Class of 2020, The Specialist

JT Benson, 5’10” 175, South Oldham High School

We didn’t have a place kicker or punter in this year’s sophomore class we studied whom we believed were deserving of All-State selection. We well could have missed someone but we weren’t putting anyone on either All-State team because we needed someone for the position. You will notice we didn’t have a Class of 2021 TE. There just wasn’t anyone at that position in 2021 who had an All-State year on the Varsity team. Now there were several who are real threats to make next year’s Sophomore team and one which was close, as a freshman, to make it as a TE. Like Cannon in the freshman class, JT Benson, from South Oldham, is a kid who did make our All-State sophomore team easily, and could have made the team at multiple positions. When discussing Benson, a member of the selection committee, looking over South Oldham’s three super sophomores (Martin, Bednarczyk, and Benson) said [y]ou better beat South Oldham now, with what they have in the sophomore class, Good luck beating them the next two seasons. I told that committee member, yeah, you’re right, but at 11-2, coming off 12-2, not too many seem to be beating them now! Benson was the only player to start for South Oldham on both sides of the ball, corner and RB. He led his team in interceptions, housed two punts, housed two kicks, and is a highly recruited baseball player, on top of everything else, with his baseball talent drawing strong interest from National Powerhouse, University of Louisville. JT was a former Kentucky Future Star of whom I first heard when, as a freshman, he took his first kick he ever returned 95 yards for a score in his first High School football game. The return came against South’s most heated rival, Oldham County, at their place. JT made the All-District team in Class 5A, District 3, as both a corner and a returner. The District Coaches select that team so JT is very well respected by the coaches most familiar with his play. In talking with a former coach of his, I was told what makes JT’s defensive play even more impressive at corner is that he always draws the assignment of covering the opponent’s very best receiver. Benson is South Oldham’s lock-down corner. This is not a situation where his only asset was on the special teams. Even if he doesn’t play corner though, his housing two punts and two kicks this year is really extra-oridinary and worthy of All-State selection on its own. Benson’s play in the defensive backfield easily merited making this team as a corner too, in the committee’s opinion. We put him on the Special Teams for three reasons. First, the selection committee values special teams. Second, Benson was such a difference maker in the punt return and kick return game. Third, because it freed up some space to recognize other deserving sophomore DBs who should be recognized but may not have been as outstanding on special teams as was Benson. Like Cannon in the Class of 2021, If we were fielding a team, Benson would be one of our first kids we would have selected from his class.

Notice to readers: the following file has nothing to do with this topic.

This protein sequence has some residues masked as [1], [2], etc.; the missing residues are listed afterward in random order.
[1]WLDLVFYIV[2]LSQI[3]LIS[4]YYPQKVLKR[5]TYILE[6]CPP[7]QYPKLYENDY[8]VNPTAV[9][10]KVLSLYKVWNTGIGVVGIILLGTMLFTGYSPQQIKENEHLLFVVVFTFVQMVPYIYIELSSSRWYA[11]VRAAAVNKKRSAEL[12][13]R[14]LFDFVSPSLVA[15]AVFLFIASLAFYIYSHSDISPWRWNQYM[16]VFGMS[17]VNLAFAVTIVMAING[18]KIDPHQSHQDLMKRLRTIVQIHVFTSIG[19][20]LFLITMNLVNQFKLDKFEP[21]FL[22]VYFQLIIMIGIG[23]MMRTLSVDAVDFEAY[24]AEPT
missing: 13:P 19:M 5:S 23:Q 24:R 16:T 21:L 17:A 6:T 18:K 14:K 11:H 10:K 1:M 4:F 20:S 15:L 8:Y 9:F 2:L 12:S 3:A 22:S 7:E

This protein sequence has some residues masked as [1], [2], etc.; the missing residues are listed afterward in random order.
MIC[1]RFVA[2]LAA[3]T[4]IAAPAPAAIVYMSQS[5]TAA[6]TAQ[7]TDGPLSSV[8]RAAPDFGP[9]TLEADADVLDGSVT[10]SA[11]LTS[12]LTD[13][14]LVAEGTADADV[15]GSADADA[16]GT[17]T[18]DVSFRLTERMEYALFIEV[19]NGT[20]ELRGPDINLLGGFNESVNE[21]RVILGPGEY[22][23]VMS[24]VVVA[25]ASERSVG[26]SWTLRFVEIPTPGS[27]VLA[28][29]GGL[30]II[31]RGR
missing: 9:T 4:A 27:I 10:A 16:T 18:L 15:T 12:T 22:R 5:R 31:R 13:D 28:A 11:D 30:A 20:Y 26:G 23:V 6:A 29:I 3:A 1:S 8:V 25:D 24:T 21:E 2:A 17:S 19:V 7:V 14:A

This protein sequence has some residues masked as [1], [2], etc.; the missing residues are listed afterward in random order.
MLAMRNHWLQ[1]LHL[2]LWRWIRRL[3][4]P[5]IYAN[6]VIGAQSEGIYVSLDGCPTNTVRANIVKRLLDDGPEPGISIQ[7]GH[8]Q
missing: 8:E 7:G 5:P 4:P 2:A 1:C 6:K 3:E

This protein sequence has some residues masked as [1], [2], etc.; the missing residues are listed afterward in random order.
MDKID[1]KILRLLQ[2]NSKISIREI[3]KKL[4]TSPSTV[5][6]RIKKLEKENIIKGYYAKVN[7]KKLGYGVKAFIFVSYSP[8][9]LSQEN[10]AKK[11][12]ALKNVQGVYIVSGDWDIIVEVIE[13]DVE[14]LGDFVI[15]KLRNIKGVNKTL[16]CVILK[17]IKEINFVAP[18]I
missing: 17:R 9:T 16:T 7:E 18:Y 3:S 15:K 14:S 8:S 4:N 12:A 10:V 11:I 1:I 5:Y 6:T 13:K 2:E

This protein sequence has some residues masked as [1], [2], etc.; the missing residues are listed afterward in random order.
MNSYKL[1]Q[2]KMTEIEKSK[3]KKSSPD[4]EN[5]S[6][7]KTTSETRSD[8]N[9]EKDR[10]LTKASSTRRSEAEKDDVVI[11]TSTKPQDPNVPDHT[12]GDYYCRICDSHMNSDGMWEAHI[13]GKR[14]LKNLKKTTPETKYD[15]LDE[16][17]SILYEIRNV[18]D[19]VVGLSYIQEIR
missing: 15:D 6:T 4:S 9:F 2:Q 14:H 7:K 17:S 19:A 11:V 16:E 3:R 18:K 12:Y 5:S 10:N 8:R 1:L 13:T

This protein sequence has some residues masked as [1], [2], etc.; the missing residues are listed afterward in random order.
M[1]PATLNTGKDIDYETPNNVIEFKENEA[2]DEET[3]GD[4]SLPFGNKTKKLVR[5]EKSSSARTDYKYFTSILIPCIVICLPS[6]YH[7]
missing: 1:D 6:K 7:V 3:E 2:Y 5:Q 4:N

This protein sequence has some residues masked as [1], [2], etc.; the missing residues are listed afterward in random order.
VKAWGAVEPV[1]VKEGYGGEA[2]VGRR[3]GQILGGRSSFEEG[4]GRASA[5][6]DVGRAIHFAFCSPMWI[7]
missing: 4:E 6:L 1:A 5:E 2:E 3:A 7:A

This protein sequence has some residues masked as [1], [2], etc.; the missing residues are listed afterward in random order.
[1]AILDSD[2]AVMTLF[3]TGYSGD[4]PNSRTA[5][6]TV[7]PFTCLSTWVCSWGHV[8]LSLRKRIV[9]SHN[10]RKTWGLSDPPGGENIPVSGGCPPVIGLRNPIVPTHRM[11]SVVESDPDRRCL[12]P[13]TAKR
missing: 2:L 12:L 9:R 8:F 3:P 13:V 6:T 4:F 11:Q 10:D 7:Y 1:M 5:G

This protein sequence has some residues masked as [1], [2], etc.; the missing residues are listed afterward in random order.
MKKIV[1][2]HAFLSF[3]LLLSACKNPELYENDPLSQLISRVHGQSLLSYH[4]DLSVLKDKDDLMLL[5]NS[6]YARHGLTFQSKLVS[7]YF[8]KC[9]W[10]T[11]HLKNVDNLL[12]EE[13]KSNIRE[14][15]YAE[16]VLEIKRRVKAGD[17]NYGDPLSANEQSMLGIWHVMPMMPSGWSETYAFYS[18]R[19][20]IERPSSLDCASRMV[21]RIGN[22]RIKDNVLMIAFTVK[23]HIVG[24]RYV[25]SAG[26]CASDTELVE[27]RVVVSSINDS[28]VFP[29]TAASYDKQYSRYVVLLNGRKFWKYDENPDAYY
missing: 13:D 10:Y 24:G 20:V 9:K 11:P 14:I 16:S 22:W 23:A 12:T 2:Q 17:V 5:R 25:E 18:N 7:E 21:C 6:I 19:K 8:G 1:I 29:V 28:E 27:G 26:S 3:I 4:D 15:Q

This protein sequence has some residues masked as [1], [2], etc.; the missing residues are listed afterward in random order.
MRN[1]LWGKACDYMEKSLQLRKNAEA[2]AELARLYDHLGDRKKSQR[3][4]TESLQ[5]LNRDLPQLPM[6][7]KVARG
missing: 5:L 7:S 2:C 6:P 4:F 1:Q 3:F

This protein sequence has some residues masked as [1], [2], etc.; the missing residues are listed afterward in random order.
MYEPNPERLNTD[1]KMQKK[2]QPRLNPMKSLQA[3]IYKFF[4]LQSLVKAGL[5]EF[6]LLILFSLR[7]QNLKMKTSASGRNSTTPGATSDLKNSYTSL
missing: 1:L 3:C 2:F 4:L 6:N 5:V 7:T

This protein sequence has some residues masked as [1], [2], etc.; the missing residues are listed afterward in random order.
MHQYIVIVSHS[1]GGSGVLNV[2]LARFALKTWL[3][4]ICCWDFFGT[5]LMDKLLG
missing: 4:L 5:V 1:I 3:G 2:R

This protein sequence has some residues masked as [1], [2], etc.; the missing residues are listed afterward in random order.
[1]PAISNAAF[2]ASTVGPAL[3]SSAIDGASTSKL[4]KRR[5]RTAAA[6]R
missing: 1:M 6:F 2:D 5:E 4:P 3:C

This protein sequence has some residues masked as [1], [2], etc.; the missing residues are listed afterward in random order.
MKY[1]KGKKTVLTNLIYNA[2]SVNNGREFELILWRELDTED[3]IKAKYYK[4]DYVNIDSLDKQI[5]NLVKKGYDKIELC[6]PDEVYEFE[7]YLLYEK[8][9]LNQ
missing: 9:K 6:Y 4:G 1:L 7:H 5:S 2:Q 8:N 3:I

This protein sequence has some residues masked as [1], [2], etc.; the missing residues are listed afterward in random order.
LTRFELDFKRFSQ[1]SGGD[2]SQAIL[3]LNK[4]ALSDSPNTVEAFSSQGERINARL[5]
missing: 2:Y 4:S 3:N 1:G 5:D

Well, these are special team players who made the Classes of 2020 & 2021 All-State Football Teams and why they were selected. Next up, we will highlight some more of the selections to our All-State Football teams, so keep checking the site. Until then, this is Fletcher Long for Kentucky Prep Gridiron reminding all those playing football at Kroger Field this next week-end to PLAY THROUGH THE WHISTLE!

About Fletcher Long 1511 Articles
Two-time winner of Kentucky Press Association awards for excellence in writing and reporting news stories while Managing Editor of the Jackson (KY) Times-Voice